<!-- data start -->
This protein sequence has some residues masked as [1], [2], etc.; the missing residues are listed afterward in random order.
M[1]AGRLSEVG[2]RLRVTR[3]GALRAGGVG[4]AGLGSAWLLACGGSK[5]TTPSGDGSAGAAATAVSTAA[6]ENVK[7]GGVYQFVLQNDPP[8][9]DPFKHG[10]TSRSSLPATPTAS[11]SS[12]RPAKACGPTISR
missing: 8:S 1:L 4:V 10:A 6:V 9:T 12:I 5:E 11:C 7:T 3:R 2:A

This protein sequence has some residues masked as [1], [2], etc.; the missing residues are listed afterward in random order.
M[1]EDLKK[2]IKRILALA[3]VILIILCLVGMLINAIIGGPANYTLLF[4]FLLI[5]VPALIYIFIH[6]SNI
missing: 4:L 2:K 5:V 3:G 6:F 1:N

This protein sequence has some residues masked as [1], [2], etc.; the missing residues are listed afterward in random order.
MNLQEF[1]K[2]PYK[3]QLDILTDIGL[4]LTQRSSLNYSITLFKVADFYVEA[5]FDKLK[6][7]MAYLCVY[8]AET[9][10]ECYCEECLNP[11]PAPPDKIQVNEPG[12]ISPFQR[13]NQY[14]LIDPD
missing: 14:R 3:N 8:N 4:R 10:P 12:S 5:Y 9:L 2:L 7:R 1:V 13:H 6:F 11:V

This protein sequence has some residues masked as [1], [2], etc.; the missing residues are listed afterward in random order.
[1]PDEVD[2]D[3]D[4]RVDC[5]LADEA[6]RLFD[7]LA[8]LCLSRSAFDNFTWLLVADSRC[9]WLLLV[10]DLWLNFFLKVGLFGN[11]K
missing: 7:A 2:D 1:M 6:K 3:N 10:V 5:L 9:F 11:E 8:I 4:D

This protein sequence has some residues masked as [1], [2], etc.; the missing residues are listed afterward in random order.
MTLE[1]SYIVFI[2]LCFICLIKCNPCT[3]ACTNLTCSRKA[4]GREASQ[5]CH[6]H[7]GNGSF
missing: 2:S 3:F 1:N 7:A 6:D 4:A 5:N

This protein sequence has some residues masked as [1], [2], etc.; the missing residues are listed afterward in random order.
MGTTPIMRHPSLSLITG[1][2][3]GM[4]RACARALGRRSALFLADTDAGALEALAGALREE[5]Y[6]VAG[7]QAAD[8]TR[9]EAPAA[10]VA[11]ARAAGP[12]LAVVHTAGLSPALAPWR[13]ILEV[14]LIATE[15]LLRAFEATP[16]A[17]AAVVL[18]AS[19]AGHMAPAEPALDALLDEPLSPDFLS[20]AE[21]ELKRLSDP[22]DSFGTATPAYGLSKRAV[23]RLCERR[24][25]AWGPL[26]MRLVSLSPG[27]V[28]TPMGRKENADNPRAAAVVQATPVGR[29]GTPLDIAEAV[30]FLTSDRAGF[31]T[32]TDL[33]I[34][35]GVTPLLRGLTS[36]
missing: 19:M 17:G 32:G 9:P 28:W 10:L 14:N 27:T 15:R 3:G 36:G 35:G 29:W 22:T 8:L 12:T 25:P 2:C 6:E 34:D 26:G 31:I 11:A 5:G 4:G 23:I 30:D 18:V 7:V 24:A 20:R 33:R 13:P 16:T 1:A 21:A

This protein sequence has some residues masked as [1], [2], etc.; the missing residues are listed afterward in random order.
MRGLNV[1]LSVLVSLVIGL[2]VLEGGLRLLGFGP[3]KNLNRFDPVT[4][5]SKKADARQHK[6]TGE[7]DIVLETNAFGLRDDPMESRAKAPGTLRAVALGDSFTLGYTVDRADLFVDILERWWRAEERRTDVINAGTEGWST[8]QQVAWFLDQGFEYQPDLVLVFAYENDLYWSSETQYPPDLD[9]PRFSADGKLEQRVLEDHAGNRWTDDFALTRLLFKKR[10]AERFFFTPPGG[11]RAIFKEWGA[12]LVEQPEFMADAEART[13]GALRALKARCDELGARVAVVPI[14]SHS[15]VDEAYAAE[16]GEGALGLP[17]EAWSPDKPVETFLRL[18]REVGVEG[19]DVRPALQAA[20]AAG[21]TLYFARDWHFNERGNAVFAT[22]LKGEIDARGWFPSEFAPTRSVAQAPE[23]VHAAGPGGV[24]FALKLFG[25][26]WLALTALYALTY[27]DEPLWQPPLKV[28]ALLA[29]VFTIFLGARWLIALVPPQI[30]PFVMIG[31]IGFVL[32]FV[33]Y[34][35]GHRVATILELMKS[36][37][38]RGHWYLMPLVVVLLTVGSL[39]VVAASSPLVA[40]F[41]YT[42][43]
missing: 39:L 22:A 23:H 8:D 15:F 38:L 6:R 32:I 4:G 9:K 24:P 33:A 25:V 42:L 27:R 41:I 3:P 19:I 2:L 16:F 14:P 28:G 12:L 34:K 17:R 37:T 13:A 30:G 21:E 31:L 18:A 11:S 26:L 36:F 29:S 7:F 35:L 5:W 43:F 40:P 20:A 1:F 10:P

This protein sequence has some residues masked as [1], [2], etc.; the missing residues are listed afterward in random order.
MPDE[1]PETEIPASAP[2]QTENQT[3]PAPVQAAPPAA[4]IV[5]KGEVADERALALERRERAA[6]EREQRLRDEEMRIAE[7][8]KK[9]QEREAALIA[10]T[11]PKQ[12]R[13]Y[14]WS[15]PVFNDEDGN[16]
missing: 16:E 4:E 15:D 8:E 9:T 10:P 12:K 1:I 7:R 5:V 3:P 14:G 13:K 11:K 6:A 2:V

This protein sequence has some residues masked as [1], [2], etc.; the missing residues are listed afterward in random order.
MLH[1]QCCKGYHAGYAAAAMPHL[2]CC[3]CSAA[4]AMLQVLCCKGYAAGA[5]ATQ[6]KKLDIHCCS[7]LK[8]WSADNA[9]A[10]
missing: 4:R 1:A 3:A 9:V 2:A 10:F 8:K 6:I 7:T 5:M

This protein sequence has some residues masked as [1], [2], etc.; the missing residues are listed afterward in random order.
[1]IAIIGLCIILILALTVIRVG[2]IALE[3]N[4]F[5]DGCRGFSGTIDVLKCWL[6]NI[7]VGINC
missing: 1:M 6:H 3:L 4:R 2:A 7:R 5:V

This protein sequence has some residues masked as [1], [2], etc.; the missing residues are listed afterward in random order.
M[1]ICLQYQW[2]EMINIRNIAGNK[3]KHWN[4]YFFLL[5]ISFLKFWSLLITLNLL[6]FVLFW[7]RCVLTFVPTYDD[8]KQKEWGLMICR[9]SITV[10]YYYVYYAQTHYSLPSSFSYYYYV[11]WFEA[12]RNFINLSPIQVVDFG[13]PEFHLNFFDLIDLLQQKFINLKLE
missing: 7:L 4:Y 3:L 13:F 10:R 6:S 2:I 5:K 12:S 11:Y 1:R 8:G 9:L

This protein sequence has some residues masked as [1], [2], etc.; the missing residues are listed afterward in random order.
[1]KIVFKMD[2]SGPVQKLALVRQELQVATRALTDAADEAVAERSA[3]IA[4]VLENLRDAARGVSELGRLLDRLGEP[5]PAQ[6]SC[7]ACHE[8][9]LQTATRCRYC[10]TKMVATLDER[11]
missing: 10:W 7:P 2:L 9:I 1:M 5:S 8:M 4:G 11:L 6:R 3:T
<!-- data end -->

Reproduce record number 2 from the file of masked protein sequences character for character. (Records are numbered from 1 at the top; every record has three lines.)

This protein sequence has some residues masked as [1], [2], etc.; the missing residues are listed afterward in random order.
M[1]EDLKK[2]IKRILALA[3]VILIILCLVGMLINAIIGGPANYTLLF[4]FLLI[5]VPALIYIFIH[6]SNI
missing: 4:L 2:K 5:V 3:G 6:F 1:N